The Sengers -1920 to 1944

Richard Senger was a successful German farmer (Landwirt)  in West Prussia. He worked and cared for his family’s farm with the help of his wife (Frieda), children (Luise & Erich), his brother Rudolf (Onkel Rudolf, known simply as Onkel) and his sister-in-law Erna Recht (Tante Erna).

Familie Richard Senger 1939
Familie Richard Senger 1939

The homestead and lands had been in the Senger family since before 1893; when the home was built by Richard’s father and mother, Michael & Adelgunde Senger. The Senger farm was located on the banks of the Nogat River in Zeyervorderkampen (Kreis Elbing in Grosses Werder). At the time of the establishment of Freie Staat Danzig in 1920, the farm was the first farm inside of the Polish corridor as defined by the victorious allies of WW1.

Richard inherited the farm from his parents (Michael and Adelgunde) in 1920, the year of his and Frieda’s marriage. The 50 hectare Senger farm grew apples, cherries, plums, sugar beets, rye, and raised ducks, chickens, cows, pigs. During the Second World War, additional crops were grown as a requirement of the German government, these included rapeseed, poppies and wheat.

Both Erich and Luise were born on the farm; Erich in 1921 and Luise in 1923. Their births occurred during the hyper-inflation years of the Weimar Republic. The hyper-inflation was so bad in 1923 that it cost Richard and Frieda and entire wheelbarrow full of money to purchase a pacifier for Luise.

Luise and Erich were baptized at the Zeyer Evangelishe Kirche (Lutheran); Herr Doebel was Luise Senger’s godfather.  Later Herr Doebel became an early member of the National Sozialistische Deutsche Arbeiters Partei (NSDAP, Nazi); ultimately he was to become disillusioned and was imprisoned for his opposition to the NSDAP. It is believed that he served more than 5 years for his opposition (we continue to seek hard information on this event).

From the age of 14, Luise Senger lived with her Onkel Robert and Tante Olga in Elbing on 58 Wasserstrasse (today: Wodna 58, Elbląg, Elblag, Polska) . In Elbing, she attended the Elbing Handelsschule. Robert & Olga Senger owned a small Gasthaus and store on the waterfront of the port of Elbing. Luise had a small room above the Gasthaus. The Senger Gasthaus had 4 guest rooms and was described as being ‘plain’ but friendly. During her years in Elbing at the Handelsschule, Luise used to take long walks to a nearby park (in the city); this is where she watched and ultimately met some of the musicians and other members of the ‘artists’ community who befriended her. Some of these same “artists” were to protect Luise when they met once again, this time in Munich during the final collapse of the Third Reich.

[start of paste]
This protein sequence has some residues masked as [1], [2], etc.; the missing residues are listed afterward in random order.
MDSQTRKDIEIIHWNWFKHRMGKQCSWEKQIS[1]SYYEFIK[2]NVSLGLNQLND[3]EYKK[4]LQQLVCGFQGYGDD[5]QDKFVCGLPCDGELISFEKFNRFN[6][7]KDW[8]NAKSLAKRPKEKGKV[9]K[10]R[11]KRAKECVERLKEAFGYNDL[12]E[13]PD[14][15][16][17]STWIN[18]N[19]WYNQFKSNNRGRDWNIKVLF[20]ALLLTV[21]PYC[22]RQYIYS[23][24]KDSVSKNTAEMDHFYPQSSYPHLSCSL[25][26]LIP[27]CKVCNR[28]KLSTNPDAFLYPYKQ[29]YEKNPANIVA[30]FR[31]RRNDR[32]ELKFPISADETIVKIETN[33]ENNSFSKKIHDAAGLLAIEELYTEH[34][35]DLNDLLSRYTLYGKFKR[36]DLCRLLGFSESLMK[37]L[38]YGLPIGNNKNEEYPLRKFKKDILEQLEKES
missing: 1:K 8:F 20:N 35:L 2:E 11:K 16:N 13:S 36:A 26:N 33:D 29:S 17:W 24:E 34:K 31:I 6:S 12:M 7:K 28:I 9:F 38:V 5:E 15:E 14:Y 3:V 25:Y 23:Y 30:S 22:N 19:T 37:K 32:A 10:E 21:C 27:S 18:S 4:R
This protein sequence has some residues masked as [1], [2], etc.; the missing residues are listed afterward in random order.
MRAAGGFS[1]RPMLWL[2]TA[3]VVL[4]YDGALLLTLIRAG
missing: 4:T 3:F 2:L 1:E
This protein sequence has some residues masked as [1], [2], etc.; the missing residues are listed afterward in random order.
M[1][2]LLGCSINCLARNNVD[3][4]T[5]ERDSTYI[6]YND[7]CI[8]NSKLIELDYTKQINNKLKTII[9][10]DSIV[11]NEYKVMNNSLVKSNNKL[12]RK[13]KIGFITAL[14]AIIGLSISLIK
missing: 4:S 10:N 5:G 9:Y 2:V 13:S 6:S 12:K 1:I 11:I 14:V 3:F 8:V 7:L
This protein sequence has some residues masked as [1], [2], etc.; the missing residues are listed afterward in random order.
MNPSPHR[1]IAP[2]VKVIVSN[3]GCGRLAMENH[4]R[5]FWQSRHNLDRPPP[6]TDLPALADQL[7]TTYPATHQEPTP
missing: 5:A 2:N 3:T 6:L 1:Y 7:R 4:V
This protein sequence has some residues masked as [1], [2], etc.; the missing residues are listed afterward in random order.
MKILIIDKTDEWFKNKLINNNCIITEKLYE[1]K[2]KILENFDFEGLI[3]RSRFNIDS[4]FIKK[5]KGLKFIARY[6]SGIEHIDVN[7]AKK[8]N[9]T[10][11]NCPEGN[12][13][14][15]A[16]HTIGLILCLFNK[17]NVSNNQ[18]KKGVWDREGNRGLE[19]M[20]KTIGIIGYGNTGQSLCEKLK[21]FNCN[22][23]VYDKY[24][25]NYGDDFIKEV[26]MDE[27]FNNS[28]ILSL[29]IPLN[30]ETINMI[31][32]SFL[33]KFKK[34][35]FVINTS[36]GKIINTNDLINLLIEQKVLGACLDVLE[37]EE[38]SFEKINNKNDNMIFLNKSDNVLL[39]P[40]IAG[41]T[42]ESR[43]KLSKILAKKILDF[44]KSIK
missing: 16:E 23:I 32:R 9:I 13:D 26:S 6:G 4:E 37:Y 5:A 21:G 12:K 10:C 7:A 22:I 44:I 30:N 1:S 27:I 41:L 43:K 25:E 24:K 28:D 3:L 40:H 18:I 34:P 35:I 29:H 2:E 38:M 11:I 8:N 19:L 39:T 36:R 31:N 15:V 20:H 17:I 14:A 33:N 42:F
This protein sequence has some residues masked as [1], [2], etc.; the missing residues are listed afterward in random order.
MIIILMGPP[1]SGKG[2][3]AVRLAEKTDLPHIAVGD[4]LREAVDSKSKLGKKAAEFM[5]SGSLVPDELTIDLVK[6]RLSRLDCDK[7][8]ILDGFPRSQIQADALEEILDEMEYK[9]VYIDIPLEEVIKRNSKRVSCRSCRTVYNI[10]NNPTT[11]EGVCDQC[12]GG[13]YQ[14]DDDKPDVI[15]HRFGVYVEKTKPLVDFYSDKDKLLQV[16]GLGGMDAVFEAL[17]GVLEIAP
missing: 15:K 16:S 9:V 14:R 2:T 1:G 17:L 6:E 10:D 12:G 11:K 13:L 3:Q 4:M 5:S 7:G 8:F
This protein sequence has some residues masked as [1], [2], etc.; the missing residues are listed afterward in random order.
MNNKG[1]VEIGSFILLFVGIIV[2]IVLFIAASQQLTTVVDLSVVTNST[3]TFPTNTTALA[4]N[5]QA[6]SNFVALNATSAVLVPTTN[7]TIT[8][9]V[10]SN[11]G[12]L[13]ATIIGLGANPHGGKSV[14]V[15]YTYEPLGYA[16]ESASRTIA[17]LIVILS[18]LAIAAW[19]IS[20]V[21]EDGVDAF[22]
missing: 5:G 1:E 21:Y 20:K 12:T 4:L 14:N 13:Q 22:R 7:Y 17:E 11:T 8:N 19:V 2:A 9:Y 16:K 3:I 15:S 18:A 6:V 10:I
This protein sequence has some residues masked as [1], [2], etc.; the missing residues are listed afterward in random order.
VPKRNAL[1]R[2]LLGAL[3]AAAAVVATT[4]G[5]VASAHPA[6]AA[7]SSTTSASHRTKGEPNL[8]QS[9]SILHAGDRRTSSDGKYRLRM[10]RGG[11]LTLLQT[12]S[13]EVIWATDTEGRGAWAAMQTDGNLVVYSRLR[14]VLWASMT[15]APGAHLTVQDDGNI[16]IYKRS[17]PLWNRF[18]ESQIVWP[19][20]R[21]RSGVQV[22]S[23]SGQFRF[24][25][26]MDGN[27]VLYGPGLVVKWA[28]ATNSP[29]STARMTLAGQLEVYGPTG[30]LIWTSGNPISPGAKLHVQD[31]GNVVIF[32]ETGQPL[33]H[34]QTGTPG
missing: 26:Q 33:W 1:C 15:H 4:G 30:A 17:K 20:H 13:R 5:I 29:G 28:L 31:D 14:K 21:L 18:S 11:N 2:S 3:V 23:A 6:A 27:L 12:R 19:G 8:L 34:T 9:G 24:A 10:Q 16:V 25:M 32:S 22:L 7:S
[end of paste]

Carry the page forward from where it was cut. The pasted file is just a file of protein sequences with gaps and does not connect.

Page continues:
“Onkel Robert and Tante Olga” were the family’s city dwellers. Throughout Luise’s youth, Luise and Erich Senger used to “smuggle” small amounts of food (fruit, wheat etc) from the Senger farm to Onkel Robert’s family, so as to avoid paying taxes to the government.  One time, Onkel Robert reversed the trend and sent a bunch of bananas to the Richard Senger family in Zeyervorderkampen as a treat; Luise refused to even try the bananas; she had never seen anything like them before!

During the first years while Luise was living with Onkel Robert’s family in Elbing, her cousin Erika and Erika’s husband (Otto Grawert) and their son Karl-Otto came to live with the Robert Senger family. The Grawert’s came from their home on the Dutch border on a doctor’s recommendation. Erika, Robert and Olga’s daughter, had a severe case of TB and the cold, moist air of Elbing was supposed to help her heal. Erika especially enjoyed the Gasthaus and the customers who frequented it. She and Luise became very close friends.

From 1937 through much of the second world war (WW2), the Richard Senger farm was quite successful. The daily routines continued; the work was hard and the crops were quite good.

During the war years, the Sengers were required to host English prisoners of war.  One PoW stayed the entire war; his name  was Tommy (last name unknown). He had been captured at Dunkirk and arrived in Zeyervorderkampen at the age of 17.  Tommy remained with the Sengers up until the time the Russians took possession of the farm in 1945.  He escaped just ahead of the advancing Soviets and Poles by foot towards the North Sea (following the route recommended to him by Richard Senger).

Once the war began, Richard’s son, Erich, fought in the Deutsche Luftwaffe as a rear-gunner in a Stuka. He fought and was shot down on both the Eastern (including Georgia and Stalingrad) and Western (France) fronts. In 1944, Erich was taken prisoner by the British when his plane was shot down over France (it is believed). By the early 1940’s Richard’s daughter, Luise, was a administrative aide and Lieutenant in the Luftwaffe, ending the war assigned to Luftkommando 7 München (air defense Munich).

With all of Zeyer’s young people at war, the farm was managed and operated by the two ‘closest’ Senger brothers (Richard and Rudolf) and Richard’s wife Frieda and Frieda’s sister Erna. Finally in March/ April 1945, the family lands and property were confiscated by the Russians.


composite of verbal stories related by Luise Senger Rabideau to her children Linda & Mark

Senger Family Photo Library